Zygo Theatre, The True History of the Tragic Life and Triumphant Death of Julia Pastrana

Review in Issue 13-4 | Winter 2001

In darkness no one can see you sweat; but with the senses left to you – touch, smell and hearing – you could be in an American freak-show at the turn of the century. The whole play is in the pitch dark, but it is the sense of movement that survives, your ears pricking up to hear each different spatial position. This is very physical theatre. And the plot moves on through the discovery and selling into a circus of the ugliest woman that ever lived, one more grotesque amongst grotesques – but one whose scent is pure rosewater (or was it orange?) wafted onto the audience. The central irony is apparent – that the playwright, unable to countenance exposing the ugliest woman to prurient gaze by way of make-up and artifice, chooses to show us her inner life and outer story, clear, sad and bright.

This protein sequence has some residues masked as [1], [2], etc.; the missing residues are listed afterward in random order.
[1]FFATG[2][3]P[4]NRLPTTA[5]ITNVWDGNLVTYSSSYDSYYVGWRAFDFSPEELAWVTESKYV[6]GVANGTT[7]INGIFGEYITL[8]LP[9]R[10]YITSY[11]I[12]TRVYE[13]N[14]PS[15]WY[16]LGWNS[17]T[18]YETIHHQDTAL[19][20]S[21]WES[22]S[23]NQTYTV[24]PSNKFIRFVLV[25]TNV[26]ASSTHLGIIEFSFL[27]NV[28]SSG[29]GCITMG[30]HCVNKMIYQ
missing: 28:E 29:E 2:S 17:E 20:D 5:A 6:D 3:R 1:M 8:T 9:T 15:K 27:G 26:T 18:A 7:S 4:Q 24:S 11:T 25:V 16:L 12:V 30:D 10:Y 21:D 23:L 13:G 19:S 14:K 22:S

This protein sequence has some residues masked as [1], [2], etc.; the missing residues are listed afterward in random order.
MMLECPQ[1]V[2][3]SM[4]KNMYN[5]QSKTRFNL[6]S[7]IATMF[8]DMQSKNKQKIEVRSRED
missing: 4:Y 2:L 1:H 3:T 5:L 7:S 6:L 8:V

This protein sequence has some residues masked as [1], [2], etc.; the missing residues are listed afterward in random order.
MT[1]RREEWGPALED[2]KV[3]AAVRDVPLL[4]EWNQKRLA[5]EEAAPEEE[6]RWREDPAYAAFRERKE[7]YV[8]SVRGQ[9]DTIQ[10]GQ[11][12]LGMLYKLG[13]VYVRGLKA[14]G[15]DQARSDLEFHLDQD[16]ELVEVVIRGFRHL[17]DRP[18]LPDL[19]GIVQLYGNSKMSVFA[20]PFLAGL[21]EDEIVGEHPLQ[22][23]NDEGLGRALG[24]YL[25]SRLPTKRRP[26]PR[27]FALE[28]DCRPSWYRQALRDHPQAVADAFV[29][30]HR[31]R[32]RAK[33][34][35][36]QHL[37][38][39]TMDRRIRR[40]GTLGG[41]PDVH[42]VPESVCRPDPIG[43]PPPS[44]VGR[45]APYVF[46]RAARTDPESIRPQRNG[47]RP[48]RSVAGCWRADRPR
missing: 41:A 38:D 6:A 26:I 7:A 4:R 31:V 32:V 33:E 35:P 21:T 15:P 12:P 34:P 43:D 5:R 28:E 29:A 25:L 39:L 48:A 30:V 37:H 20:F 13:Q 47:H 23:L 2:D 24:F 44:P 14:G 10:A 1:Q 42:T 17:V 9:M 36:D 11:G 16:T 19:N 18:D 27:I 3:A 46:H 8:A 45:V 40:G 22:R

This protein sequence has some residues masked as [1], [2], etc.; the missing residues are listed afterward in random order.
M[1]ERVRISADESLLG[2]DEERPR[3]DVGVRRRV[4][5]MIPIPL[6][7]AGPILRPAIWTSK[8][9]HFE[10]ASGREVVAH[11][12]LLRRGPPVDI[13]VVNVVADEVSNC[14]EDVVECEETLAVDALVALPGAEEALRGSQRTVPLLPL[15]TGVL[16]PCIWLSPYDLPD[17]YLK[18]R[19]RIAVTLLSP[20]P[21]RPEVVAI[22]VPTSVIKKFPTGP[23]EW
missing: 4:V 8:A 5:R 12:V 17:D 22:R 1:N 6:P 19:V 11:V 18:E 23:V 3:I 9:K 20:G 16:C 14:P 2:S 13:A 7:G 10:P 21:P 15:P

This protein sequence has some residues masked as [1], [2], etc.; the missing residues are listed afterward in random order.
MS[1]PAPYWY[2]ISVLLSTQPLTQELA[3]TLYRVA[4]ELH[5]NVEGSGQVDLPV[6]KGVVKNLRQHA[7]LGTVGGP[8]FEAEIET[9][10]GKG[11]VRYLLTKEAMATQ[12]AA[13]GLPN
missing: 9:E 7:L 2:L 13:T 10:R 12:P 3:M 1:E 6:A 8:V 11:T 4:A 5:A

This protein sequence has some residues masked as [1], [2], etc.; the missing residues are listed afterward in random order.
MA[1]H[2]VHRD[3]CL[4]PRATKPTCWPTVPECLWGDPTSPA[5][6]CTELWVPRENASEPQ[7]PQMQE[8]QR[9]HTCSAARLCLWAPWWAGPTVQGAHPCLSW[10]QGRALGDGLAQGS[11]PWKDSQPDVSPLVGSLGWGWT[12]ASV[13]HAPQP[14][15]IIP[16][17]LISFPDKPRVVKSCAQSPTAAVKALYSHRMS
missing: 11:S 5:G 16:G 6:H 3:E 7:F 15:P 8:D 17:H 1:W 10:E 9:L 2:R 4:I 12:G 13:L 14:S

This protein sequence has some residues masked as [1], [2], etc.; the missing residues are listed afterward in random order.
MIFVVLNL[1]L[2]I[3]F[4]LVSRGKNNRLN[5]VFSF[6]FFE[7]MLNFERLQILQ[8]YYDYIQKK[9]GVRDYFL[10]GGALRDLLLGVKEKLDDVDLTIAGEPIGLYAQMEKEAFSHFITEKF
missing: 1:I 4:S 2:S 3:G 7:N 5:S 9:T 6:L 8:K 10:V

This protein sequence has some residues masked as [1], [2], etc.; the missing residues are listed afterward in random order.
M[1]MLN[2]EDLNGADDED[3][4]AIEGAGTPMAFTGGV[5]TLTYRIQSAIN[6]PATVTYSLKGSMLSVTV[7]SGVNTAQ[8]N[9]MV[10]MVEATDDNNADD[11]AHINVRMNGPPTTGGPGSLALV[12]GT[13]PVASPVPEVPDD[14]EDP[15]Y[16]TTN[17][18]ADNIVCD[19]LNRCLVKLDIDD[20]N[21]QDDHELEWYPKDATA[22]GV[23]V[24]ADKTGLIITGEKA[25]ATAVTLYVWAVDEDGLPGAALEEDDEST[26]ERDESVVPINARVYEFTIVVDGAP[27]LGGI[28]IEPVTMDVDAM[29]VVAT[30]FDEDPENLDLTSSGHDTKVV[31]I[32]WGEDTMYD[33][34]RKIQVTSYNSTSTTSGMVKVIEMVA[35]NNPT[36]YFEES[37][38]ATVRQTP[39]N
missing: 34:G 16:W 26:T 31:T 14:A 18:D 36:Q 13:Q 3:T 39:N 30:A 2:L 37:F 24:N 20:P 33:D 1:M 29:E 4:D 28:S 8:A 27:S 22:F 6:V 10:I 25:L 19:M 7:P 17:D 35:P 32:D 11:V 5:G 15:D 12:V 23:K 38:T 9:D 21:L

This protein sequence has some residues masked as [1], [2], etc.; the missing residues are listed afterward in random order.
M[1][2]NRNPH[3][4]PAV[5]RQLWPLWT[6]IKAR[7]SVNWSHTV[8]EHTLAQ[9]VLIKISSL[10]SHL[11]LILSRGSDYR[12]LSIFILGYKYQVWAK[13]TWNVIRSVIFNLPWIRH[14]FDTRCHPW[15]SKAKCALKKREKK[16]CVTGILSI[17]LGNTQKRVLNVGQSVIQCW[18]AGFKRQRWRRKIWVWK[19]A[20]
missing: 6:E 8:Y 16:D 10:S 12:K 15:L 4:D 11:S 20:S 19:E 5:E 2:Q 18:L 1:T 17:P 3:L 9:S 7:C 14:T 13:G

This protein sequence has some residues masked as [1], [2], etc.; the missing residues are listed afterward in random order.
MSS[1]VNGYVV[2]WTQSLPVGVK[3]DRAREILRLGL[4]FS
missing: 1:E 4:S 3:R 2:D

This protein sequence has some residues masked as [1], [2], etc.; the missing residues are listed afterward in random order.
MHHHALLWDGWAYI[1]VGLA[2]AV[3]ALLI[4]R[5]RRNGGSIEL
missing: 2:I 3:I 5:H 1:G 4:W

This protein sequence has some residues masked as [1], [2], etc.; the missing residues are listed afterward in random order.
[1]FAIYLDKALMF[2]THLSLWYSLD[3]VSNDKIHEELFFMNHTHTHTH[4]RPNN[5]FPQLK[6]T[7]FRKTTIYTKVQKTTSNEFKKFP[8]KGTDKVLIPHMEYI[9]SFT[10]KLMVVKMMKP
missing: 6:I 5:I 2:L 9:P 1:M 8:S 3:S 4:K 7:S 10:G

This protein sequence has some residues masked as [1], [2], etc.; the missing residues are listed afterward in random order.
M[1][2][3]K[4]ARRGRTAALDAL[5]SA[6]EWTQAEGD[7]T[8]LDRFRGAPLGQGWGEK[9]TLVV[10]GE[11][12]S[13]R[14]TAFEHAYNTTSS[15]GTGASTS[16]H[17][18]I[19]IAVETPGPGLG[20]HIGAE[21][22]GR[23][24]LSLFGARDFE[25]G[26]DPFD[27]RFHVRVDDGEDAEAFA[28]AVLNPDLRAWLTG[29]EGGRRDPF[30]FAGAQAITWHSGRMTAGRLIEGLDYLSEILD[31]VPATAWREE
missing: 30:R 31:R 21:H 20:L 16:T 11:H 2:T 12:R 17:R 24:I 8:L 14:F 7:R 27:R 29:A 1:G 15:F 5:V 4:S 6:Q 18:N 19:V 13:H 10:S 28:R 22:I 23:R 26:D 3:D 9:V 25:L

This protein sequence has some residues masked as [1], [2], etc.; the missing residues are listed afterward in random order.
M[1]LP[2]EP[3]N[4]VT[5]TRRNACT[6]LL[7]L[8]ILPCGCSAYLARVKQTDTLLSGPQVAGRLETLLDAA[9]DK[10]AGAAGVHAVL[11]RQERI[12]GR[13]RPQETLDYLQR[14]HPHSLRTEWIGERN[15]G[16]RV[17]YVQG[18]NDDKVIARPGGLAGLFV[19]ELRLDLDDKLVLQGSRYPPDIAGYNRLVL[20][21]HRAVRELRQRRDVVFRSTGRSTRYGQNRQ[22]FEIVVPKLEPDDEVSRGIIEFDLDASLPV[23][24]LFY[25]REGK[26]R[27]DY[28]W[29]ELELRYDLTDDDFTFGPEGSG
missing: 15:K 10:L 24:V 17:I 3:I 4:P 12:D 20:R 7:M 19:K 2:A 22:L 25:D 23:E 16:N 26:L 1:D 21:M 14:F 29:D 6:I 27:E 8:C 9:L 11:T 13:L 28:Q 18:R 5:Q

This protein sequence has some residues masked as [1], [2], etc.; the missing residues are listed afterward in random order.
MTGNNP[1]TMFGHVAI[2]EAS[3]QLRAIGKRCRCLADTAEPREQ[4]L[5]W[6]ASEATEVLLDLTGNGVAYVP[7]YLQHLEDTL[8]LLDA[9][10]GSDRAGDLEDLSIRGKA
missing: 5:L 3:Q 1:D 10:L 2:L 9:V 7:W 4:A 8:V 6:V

It was a terrific experience, that kept the audience bonded in darkness with the cast. There is pace; there is movement and plot; and the language is atmospheric without being wordy. There was an overlay of comment and sound from the cast when the unscrupulous show-owner seduces his beautiful ‘money provider’, mixed for me with the sigh of someone in the third row and the gulp of water from a cup of another, as the play and the darkness forced you to take in the totality of your surroundings.

Presenting Artists
Presenting Venue
Date Seen
  1. Oct 2001

This article in the magazine

Issue 13-4
p. 25